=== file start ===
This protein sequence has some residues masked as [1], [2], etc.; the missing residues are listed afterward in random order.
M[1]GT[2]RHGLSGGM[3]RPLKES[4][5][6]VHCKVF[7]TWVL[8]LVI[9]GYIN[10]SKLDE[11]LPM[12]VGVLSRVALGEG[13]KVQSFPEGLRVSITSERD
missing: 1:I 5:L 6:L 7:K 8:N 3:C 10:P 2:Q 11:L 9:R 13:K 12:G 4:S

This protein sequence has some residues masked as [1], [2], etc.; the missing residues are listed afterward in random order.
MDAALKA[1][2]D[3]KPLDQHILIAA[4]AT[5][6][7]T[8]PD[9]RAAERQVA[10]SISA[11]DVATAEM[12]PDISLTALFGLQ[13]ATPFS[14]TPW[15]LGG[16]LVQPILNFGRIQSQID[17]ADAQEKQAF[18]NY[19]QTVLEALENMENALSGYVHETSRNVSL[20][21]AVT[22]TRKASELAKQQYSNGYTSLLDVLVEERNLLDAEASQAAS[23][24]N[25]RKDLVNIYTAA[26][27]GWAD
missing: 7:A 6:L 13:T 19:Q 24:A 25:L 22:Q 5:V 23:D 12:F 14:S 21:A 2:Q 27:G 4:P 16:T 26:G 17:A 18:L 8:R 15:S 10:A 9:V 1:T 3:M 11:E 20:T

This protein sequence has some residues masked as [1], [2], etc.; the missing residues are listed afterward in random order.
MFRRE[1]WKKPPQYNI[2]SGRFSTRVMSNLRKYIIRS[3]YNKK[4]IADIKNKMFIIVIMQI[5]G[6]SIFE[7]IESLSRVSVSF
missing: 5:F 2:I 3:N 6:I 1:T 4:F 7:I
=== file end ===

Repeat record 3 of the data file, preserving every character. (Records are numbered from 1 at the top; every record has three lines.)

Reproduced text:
This protein sequence has some residues masked as [1], [2], etc.; the missing residues are listed afterward in random order.
MFRRE[1]WKKPPQYNI[2]SGRFSTRVMSNLRKYIIRS[3]YNKK[4]IADIKNKMFIIVIMQI[5]G[6]SIFE[7]IESLSRVSVSF
missing: 5:F 2:I 3:N 6:I 1:T 4:F 7:I